Palo Alto Weekly

Real Estate - June 25, 2010

A fruitful experience

Class offers ABCs of organic gardening

by Carolyn Copeland

It isn't difficult to make Pam Scott smile — just ask her about the different types of soil a person can use for gardening and her face will light up brighter than a child on Christmas morning.

Scott will be teaching a class for beginning gardeners on June 26 called "Wisdom Shoes" — what she calls "lessons I've learned from doing something for some time or everything I wish I had known when I was a beginner" — at Common Ground in Palo Alto.

She first began gardening when she was 3 years old under the instruction of her mother and has been taking organic gardening classes for the past six years at Common Ground and College of Marin.

"One of the things I want to get across is that it really doesn't take that much space to grow a garden," she said. "I'd love to spark someone's imagination and help them realize that it's possible to grow a garden in almost any area or climate. I'm trying to make it as 'how-to' as possible."

Scott is used to sparking imaginations in her day job: She launched The Curious Company in 2000, which takes creative approaches to marketing and branding. Clients range from Pepsi-Cola to Sun Microsystems.

But the only thing she's selling in this class is a passion for gardening. Her class is geared toward people who have never gardened before and those who want to brush up on the basics.

"It's going to be a kind of aggressive class," she said. "I'm hoping that people will leave and start their own garden within a few months."

Though she has lectured before on creativity and branding, this is the first time Scott will teach a gardening class. She hopes she will be able to de-mystify gardening and show people that it doesn't take a lot of equipment to start growing their own food.

"All you really need is a hose, a hand trowel and a pair of clippers," she said. "It's amazing. You can grow so much delicious food in one little space."

Scott has a garden in her back yard in Los Altos Hills. While she does grow some flowers to attract beneficial insects that pollinate the plants, her main focus is food. She grows strawberries, herbs, squash, lettuce, tomatoes, radishes, potatoes, carrots, kiwis, grapes, cherries, lemons, plums, artichokes and much more. She spends two to four hours a week in her garden and hopes that someday half the food she and her husband consume will be grown herself.

"The beauty of fresh food is that the taste is so strong," she said. "I love the idea of eating things that are so fresh they were picked 30 minutes ago as opposed to 30 days ago. Things are so much sweeter and fresher and more delicious. If I planted my food and shipped it across the country, a week later it wouldn't have half the taste."

Her decision to pass the torch and share her enthusiasm with others came from her mentors at College of Marin and her mother's passionate approach to farming. Growing up as an army brat, Scott moved to a variety of different locations including Hawaii, Maryland and Texas. Despite the changing weather conditions, she says her mother taught her to adjust to farming in different climates. That's one of the many things she plans to teach her class — how to work with whatever climate or soil they have.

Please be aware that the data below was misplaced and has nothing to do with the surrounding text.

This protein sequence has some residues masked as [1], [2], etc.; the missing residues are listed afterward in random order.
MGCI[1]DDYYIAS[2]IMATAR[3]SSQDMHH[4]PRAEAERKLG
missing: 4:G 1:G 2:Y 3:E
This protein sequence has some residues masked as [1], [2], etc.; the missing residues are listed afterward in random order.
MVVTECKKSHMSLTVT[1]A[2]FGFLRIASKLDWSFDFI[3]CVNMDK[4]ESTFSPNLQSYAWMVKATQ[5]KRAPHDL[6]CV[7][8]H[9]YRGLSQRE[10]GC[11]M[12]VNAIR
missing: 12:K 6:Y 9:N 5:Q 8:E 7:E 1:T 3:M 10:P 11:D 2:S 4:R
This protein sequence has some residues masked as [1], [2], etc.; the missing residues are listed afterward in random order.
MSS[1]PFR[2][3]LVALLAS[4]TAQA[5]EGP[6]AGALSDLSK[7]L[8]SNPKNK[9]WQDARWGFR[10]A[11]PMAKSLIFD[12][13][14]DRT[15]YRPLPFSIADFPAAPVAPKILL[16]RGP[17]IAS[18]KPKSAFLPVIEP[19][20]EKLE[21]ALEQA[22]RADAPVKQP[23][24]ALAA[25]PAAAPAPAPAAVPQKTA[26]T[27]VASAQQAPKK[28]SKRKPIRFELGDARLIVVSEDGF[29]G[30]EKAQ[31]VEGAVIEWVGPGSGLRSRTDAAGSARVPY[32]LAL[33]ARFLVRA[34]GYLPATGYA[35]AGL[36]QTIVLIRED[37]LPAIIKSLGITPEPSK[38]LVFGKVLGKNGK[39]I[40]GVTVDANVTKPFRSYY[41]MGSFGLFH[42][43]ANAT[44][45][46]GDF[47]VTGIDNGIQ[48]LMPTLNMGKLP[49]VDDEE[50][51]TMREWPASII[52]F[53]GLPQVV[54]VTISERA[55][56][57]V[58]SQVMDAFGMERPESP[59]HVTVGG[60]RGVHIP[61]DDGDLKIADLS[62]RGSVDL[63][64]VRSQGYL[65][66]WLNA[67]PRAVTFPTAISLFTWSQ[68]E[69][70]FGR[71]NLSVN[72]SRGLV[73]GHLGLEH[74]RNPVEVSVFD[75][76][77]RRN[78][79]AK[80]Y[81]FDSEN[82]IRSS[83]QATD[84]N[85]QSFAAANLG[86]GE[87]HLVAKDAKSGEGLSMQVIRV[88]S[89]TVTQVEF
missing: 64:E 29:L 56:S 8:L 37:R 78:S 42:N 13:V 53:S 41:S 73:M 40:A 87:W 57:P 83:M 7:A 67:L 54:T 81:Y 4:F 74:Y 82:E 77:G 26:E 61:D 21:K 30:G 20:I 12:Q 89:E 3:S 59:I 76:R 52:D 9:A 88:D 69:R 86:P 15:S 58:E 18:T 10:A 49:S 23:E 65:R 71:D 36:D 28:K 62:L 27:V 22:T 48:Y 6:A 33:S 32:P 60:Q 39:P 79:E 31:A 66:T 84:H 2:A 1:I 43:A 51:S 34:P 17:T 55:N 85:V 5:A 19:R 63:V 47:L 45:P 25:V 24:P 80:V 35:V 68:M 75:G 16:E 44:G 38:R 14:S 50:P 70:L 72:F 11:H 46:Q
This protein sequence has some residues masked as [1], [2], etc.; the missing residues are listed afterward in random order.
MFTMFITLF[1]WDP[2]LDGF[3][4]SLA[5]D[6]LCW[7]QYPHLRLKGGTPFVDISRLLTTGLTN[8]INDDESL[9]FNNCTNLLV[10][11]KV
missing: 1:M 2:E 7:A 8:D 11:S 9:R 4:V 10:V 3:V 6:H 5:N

"I want people to appreciate the world of soil," she said. "It's so important to understand the sacredness of it and why it's important. Nothing matters if you don't get the soil right."

Due to a cooler summer, Scott has found it difficult to make her garden as tall as it was last year. Still, she doesn't let it interfere with the humbleness gardening brings her.

"It's something you never quite master," she said. "It's more of a journey than a destination. You have good years and bad years."

Living in Los Altos Hills where the weather is relatively warm, Scott has the opportunity to continue to garden through the winters. But for those living in cooler areas, she stressed the importance of planting a lot of food.

"The climate in different parts of the Bay Area is very unique," she said. "It's important to plant a diverse garden. Chances are, one of those plants will love the weather and grow well with whatever the earth throws at it."

Even long-time gardeners like Scott sometimes struggle with growing food. Corn is the one vegetable she has had a hard time with.

"I've tried to grow it three times," she said. "Corn just hates me! It's the most difficult thing to grow because it needs to be in bunches. It's hard to plant a bunch of it in my garden."

Scott enjoys planting new things and watching her garden grow.

"I love a garden that has a mind of its own. That's one of the things I embrace," she said.

Scott hopes that her class will be fun and diminish some of the frustrations new gardeners face. Though some people may encounter minor setbacks, she doesn't want them to be discouraged.

"Gardening is so therapeutic," she said. "It requires a lot of patience."

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What: Wisdom Shoes

When: Saturday, June 26, 10:30 a.m. to noon

Where: Common Ground Education Center, 559 College Ave., Palo Alto

Cost: $30

Info: Call 650-493-6072 or visit http://wisdomshoes.eventbrite.com.

DROP QUOTE:

'All you really need is a hose, a hand trowel and a pair of clippers.'

— Pam Scott, on beginning an organic garden

Editorial Intern Carolyn Copeland can be e-mailed at ccopeland@paweekly.com.

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